A national champion first

As a part of its series in celebration of Black History Month, the Razorback Athletic Department is saluting Trailblazers from the African-American community who have attended the University of Arkansas and excelled as student-athletes.

1979 National Champion — 600 yards

As a junior in high school, Diann Ousley was one of the best in the country, but an injury as a senior kept coaches from recruiting her. Coming to Arkansas, Ousley regained the form from her junior year and raised the bar for Razorback track and field winning program’s first national title.

Competing in the 600-yard run at the 1979 national collegiate meet, Ousley shocked the country by beating the defending national champion, Lee Ballenger of Colorado, and the meet record holder, Doraine Lambelet of Villanova, for the title. Her time of 1:21.22 is still a school record in the event and paced the Razorbacks to a fifth-place national finish.

Her national title in the 600-yard run and All-America honors were the first for Razorback women.

Nearly 30 years later, Diann Ousley’s name is still sprinkled throughout Arkansas’ record books. She ranks in the Razorback top five in the 300-yard, 440-yard and 600-yard runs as well as the mile relay.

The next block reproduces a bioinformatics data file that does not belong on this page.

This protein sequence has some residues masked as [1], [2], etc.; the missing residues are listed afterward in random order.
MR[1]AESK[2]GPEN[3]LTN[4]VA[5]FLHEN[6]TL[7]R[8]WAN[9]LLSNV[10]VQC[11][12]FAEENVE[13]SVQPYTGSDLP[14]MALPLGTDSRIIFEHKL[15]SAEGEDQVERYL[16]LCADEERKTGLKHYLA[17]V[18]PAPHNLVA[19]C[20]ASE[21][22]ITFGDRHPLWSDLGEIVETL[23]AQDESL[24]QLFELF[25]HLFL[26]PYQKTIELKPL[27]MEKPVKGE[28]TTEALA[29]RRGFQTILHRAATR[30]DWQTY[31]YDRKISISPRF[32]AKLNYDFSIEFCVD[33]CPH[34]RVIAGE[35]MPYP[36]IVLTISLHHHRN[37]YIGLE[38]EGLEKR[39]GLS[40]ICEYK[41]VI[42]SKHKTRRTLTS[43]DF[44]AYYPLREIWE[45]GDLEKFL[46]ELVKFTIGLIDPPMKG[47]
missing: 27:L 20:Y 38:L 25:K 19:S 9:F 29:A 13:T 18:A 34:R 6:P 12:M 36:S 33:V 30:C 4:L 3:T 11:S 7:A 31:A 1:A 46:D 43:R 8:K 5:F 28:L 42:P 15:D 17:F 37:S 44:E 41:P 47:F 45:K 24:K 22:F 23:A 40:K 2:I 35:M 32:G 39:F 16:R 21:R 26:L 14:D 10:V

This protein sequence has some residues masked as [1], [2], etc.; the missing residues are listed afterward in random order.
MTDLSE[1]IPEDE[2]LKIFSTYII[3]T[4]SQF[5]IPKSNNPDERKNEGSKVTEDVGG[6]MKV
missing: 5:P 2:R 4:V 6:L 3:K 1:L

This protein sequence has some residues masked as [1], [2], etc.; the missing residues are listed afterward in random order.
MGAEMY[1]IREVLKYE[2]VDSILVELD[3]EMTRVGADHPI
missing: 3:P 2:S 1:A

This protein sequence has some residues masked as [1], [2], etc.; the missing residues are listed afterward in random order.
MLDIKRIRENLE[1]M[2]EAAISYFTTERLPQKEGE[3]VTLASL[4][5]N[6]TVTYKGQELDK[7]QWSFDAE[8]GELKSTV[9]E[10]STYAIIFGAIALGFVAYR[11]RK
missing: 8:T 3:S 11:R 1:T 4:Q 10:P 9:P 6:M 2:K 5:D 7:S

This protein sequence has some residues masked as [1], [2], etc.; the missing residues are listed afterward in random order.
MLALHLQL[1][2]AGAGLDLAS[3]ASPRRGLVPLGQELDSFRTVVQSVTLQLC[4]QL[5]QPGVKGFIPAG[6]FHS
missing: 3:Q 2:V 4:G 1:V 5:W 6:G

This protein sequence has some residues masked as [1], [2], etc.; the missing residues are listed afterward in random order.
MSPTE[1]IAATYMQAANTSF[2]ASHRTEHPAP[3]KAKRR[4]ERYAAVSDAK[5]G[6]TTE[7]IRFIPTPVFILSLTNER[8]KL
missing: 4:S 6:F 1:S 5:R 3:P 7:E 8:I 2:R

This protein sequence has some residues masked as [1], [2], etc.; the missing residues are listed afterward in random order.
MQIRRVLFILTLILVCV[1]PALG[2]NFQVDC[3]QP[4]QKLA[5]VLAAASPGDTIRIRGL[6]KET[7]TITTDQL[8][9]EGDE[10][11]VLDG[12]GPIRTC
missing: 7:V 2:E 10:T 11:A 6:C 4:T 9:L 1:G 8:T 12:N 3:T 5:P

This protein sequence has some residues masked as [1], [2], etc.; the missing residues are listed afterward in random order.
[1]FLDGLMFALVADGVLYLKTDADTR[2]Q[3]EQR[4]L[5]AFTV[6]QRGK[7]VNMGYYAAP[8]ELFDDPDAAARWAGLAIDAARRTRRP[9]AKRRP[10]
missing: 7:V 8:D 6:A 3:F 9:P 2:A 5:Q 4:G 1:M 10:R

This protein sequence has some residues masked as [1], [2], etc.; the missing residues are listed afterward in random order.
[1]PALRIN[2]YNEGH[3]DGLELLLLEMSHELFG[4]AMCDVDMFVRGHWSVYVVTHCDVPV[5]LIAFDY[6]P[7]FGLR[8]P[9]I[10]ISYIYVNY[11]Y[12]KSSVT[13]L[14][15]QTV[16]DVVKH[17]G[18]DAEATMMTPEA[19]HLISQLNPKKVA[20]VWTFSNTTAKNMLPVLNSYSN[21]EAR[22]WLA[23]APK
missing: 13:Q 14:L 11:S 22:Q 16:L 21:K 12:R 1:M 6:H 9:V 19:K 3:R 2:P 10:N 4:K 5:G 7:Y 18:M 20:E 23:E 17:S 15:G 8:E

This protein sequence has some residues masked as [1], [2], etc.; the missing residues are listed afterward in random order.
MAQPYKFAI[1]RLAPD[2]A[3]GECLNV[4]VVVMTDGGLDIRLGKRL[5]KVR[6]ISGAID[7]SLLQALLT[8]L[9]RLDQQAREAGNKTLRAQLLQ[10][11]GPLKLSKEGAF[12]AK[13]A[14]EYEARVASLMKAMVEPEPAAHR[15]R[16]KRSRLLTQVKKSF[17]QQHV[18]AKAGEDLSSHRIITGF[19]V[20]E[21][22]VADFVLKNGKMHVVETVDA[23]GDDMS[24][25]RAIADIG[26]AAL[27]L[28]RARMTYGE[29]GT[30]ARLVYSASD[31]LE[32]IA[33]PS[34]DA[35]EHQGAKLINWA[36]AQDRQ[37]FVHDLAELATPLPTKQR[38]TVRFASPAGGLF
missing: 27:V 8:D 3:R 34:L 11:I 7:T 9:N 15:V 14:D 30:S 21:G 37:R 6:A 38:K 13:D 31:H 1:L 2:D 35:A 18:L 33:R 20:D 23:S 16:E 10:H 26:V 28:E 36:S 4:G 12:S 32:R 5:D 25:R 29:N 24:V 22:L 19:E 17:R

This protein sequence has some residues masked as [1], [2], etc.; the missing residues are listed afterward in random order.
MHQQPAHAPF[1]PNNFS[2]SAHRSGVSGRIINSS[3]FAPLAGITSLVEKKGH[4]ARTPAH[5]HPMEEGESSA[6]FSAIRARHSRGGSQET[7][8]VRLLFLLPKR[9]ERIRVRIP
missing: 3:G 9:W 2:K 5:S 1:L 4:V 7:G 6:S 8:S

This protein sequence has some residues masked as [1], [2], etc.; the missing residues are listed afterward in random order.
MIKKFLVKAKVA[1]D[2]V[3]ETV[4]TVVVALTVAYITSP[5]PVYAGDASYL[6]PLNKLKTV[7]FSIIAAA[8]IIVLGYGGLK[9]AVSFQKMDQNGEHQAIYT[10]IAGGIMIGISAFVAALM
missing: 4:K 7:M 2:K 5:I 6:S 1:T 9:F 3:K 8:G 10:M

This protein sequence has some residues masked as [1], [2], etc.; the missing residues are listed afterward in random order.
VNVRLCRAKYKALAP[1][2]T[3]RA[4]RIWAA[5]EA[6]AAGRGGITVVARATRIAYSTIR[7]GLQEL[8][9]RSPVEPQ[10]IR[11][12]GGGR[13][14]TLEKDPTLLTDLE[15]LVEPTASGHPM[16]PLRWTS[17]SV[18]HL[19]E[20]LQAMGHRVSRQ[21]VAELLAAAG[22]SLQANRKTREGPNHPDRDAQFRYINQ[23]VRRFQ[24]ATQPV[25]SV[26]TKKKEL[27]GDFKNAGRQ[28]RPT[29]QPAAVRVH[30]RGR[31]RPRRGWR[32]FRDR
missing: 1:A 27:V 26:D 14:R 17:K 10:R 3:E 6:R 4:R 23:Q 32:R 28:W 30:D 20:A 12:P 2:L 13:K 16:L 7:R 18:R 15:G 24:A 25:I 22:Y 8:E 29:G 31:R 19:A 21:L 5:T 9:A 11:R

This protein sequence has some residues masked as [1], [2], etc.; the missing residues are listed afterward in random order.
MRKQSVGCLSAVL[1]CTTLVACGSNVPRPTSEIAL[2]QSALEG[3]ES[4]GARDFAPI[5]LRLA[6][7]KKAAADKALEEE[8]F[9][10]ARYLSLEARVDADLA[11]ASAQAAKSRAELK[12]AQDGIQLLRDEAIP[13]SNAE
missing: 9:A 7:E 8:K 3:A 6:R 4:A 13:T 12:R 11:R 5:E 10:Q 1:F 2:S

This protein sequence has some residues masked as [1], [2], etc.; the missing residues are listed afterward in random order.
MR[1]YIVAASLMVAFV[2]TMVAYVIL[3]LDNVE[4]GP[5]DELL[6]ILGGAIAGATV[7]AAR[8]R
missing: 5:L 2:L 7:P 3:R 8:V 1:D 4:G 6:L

Ousley’s success was passed on through the generations as well. She married Jerry Jones and the couple settled in Blytheville, Ark., and started their family. Ousley’s fourth child, Whitney Edwina Jones became the first legacy player for the Razorback women playing for the basketball team during the 2006-09 seasons.

Jones was a steady force for the Razorbacks in the paint. At 6-0, she was shorter than most of the post players she faced in the SEC, but her physical play is legend.

Jones finished her career fourth in the Razorback record books with 132 blocked shots and fifth in rebounds with 697.

Ousley-Jones’ other children also went on to successful athletic careers. Daughters Wendlyn and Audrey played basketball at LSU and Xavier, respectively. The Jones’ also have a son, Ahmed and younger daughter, Natalie.

For more notable first women of African American heritage, please jump to The Legacy of Silas Hunt pages presented by the University of Arkansas.